CLEVELAND – We are on month nine with no American Hockey League (AHL) hockey. It’s been a long year for fans, players, and organizations alike. Despite the stoppage in play, life still goes on for the players, their families, and the organizations trying to figure out an ever-changing landscape and, at times, a fluid return-to-play plan.
Recently, I sat down (figuratively — we were on Zoom) with Cleveland Monsters forwards Justin Scott & Tyler Sikura and defenseman Dillon Simpson. We talked about offseason preparations, being a free-agent in 2020, and how everyone is navigating the current hockey landscape.
“A Weird, Uncertain Time”
Scott’s words are succinct but can ring true for many of us when talking about 2020, let alone hockey players trying to figure out their offseason training schedules.
Humans, especially professional athletes, are creatures of habit. When preparing for the upcoming season, they craft their training to ensure they are at their physical and mental peak at the beginning of the season. So, how do they handle this when that date keeps moving?
For Scott, he’s found a balance in switching up training at the gym and working on mobility. Not only does this help keep his mind and body fresh, but it also keeps the grind from becoming mentally draining.
Meanwhile, players like Sikura have started new hobbies and passion projects in their time off. He emphasized the importance of not going 100% all the time while finding creative outlets to work on visualization, goal setting, and mental exertion without taking excess tolls on the body.
Keeping the body fresh, according to Sikura, will help him prepare to play whatever games are or the horizon, despite whatever time the AHL crunches them into. Whether it is learning the piano or remodeling a 1983 Fleetwood Terry Taurus trailer with his fiancé, it’s safe to say Sikura is all set in that aspect!
Simpson emphatically echoes the sentiment of staying mentally sharp.
“The mental grind? It’s almost like you have to reset every so often because you are preparing for a certain date, then it gets pushed back. You have to go through a little reset in your mind and then amp it up again.”
He adds that he’s used to the normal ebbs and flows of being a professional hockey player as a veteran, but it is wildly different this year.
A new addition to the Simpson family, a baby girl born on April 1, has presented a new challenge, but one that could not have come at a better time.
“It’s been great for us, being at home with not much going on. It’s been probably the best time to have a little one keeping us up at night,” Simpson laughed.
Training wise, he adds that having a non-moving date for training is vitally important for goal setting. Right now, that stands at February 5, 2021, for the start of the next AHL season. He and other players across the league are finding ways to make it work, though. Some are skating in their regular summer training groups, while others found different ways to get back to their idea of normal.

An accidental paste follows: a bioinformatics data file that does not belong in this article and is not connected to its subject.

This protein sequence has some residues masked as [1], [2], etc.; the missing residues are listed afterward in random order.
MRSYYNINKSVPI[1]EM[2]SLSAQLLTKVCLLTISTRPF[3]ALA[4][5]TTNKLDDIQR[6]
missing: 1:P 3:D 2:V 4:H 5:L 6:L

All three players — Scott, Sikura, and Simpson — were free-agent signings with the Monsters in recent months. Scott and Simpson are returning players to the team. Meanwhile, Sikura is a new addition in his seventh season in the AHL, coming from the Rockford IceHogs.
While their route to the Monsters lineup next season was different, the three all shared one trait: uncertainty surrounding the upcoming season.
Simpson shared that it is a particularly tough market for older players.
“Teams are paralyzed right now, even more so than when free agency first started. Teams aren’t jumping at guys, and some teams are wanting to keep contracts low in case of whatever happens. It’s not like the market isn’t there; it’s just teams aren’t jumping at the bit to sign players with so many uncertainties left over.”
Sikura had the relief of knowing at least one team was interested in him from the opening of the free agency period through to his signing with the Monsters on October 14, 2020. As a city and organization, Cleveland had been on his radar for some time as a potential destination.
“Well, I’m an Ontario boy, so it’s close to home, first off. That was always something that was appealing. My family and my fiancé and her family have come to watch me play in Cleveland. Obviously, you are at an incredible arena, and I know several of the guys on the team. They speak so highly of it. I always had positive feelings. I always thought Cleveland might be a place that, if things were to line up at the right time, that I would enjoy playing there.
“Sure enough, when the AHL free agency opened, they were the first team to reach out. We were in constant communication, and what I think I’ve learned over the years is that you go where you are wanted. My communication throughout the pandemic, especially when there was nothing else going on, seemed constant and like a good fit. It seems all around like a perfect spot.”
Scott agrees that returning to Cleveland was vital for him even with all the uncertainty. He sees the city as a second home, and he is excited to remain with the Monsters organization.
Monsters Players Navigating 2020’s Muddy Waters
Despite all of their struggles and difficulty navigating the muddy water that has been 2020 and the stoppage of hockey, all three players appear confident and excited to hit the ice. They agreed that they could not wait to get out in front of the fans, however that may look.
Whether they are a new teammate or have been with the organization previously, they are well prepared and doing the best with what this offseason has thrown at them.
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